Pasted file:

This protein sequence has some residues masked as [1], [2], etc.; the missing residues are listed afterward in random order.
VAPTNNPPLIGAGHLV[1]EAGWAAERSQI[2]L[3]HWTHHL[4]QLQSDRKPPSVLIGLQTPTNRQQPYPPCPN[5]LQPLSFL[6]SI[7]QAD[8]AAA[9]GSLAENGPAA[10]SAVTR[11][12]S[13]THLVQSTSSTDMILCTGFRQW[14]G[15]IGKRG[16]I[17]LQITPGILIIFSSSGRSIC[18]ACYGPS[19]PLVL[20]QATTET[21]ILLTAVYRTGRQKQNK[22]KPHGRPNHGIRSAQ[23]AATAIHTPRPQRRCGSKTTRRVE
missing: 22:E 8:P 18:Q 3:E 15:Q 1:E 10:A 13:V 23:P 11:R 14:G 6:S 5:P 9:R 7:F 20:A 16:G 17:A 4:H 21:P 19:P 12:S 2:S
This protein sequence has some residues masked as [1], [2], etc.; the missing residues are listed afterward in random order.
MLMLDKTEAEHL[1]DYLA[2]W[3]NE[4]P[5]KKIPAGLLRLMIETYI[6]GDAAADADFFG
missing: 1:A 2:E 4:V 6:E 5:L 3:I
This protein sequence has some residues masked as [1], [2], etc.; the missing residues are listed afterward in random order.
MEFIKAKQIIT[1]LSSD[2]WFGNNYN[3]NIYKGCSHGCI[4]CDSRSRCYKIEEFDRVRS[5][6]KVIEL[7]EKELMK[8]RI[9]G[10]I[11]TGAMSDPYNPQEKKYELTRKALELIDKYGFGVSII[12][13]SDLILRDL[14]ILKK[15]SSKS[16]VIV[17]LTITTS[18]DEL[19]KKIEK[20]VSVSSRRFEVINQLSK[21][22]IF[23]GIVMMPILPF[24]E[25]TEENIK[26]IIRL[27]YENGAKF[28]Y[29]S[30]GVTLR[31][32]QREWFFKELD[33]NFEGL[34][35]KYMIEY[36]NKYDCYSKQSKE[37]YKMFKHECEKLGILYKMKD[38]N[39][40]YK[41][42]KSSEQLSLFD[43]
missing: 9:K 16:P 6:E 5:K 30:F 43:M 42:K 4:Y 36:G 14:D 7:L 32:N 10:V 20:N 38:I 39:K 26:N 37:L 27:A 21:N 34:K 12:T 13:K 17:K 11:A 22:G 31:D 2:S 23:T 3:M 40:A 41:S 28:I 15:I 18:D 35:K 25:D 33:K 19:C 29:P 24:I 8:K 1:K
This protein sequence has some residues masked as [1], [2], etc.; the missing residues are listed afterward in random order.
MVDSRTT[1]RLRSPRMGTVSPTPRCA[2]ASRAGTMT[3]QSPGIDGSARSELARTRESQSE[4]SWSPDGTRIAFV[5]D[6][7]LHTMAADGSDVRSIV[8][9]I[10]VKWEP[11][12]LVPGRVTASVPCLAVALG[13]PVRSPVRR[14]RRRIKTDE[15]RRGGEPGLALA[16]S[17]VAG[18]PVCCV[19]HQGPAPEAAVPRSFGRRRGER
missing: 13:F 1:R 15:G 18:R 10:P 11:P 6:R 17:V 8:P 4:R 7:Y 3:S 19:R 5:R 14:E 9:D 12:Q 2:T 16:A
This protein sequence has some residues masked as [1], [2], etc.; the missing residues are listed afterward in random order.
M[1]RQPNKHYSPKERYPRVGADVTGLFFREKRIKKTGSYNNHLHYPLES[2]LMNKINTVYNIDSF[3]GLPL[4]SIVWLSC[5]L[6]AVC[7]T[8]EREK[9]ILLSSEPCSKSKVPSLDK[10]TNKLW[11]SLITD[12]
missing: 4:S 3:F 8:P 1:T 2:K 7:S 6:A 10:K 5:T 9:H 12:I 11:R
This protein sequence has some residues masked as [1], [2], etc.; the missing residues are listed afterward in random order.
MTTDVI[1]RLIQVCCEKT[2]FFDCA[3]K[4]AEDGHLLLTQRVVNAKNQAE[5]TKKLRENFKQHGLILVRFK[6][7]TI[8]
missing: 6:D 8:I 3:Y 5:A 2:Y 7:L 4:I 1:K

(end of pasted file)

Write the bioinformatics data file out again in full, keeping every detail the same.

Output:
This protein sequence has some residues masked as [1], [2], etc.; the missing residues are listed afterward in random order.
VAPTNNPPLIGAGHLV[1]EAGWAAERSQI[2]L[3]HWTHHL[4]QLQSDRKPPSVLIGLQTPTNRQQPYPPCPN[5]LQPLSFL[6]SI[7]QAD[8]AAA[9]GSLAENGPAA[10]SAVTR[11][12]S[13]THLVQSTSSTDMILCTGFRQW[14]G[15]IGKRG[16]I[17]LQITPGILIIFSSSGRSIC[18]ACYGPS[19]PLVL[20]QATTET[21]ILLTAVYRTGRQKQNK[22]KPHGRPNHGIRSAQ[23]AATAIHTPRPQRRCGSKTTRRVE
missing: 22:E 8:P 18:Q 3:E 15:Q 1:E 10:A 13:V 23:P 11:R 14:G 6:S 5:P 9:R 7:F 20:A 16:G 17:A 4:H 21:P 19:P 12:S 2:S
This protein sequence has some residues masked as [1], [2], etc.; the missing residues are listed afterward in random order.
MLMLDKTEAEHL[1]DYLA[2]W[3]NE[4]P[5]KKIPAGLLRLMIETYI[6]GDAAADADFFG
missing: 1:A 2:E 4:V 6:E 5:L 3:I
This protein sequence has some residues masked as [1], [2], etc.; the missing residues are listed afterward in random order.
MEFIKAKQIIT[1]LSSD[2]WFGNNYN[3]NIYKGCSHGCI[4]CDSRSRCYKIEEFDRVRS[5][6]KVIEL[7]EKELMK[8]RI[9]G[10]I[11]TGAMSDPYNPQEKKYELTRKALELIDKYGFGVSII[12][13]SDLILRDL[14]ILKK[15]SSKS[16]VIV[17]LTITTS[18]DEL[19]KKIEK[20]VSVSSRRFEVINQLSK[21][22]IF[23]GIVMMPILPF[24]E[25]TEENIK[26]IIRL[27]YENGAKF[28]Y[29]S[30]GVTLR[31][32]QREWFFKELD[33]NFEGL[34][35]KYMIEY[36]NKYDCYSKQSKE[37]YKMFKHECEKLGILYKMKD[38]N[39][40]YK[41][42]KSSEQLSLFD[43]
missing: 9:K 16:P 6:E 5:K 30:F 43:M 42:K 4:Y 36:G 14:D 7:L 32:N 10:V 20:N 38:I 39:K 26:N 37:L 27:A 21:N 34:K 12:T 13:K 17:K 11:A 22:G 31:D 2:S 23:T 3:M 40:A 41:S 28:I 15:I 18:D 35:K 25:D 33:K 19:C 29:P 24:I 8:K 1:K
This protein sequence has some residues masked as [1], [2], etc.; the missing residues are listed afterward in random order.
MVDSRTT[1]RLRSPRMGTVSPTPRCA[2]ASRAGTMT[3]QSPGIDGSARSELARTRESQSE[4]SWSPDGTRIAFV[5]D[6][7]LHTMAADGSDVRSIV[8][9]I[10]VKWEP[11][12]LVPGRVTASVPCLAVALG[13]PVRSPVRR[14]RRRIKTDE[15]RRGGEPGLALA[16]S[17]VAG[18]PVCCV[19]HQGPAPEAAVPRSFGRRRGER
missing: 13:F 1:R 15:G 18:R 10:P 11:P 6:R 17:V 8:P 4:R 7:Y 3:S 19:R 5:R 14:E 9:D 12:Q 2:T 16:A
This protein sequence has some residues masked as [1], [2], etc.; the missing residues are listed afterward in random order.
M[1]RQPNKHYSPKERYPRVGADVTGLFFREKRIKKTGSYNNHLHYPLES[2]LMNKINTVYNIDSF[3]GLPL[4]SIVWLSC[5]L[6]AVC[7]T[8]EREK[9]ILLSSEPCSKSKVPSLDK[10]TNKLW[11]SLITD[12]
missing: 4:S 3:F 8:P 1:T 2:K 7:S 6:A 10:K 5:T 9:H 12:I 11:R
This protein sequence has some residues masked as [1], [2], etc.; the missing residues are listed afterward in random order.
MTTDVI[1]RLIQVCCEKT[2]FFDCA[3]K[4]AEDGHLLLTQRVVNAKNQAE[5]TKKLRENFKQHGLILVRFK[6][7]TI[8]
missing: 6:D 8:I 3:Y 5:A 2:Y 7:L 4:I 1:K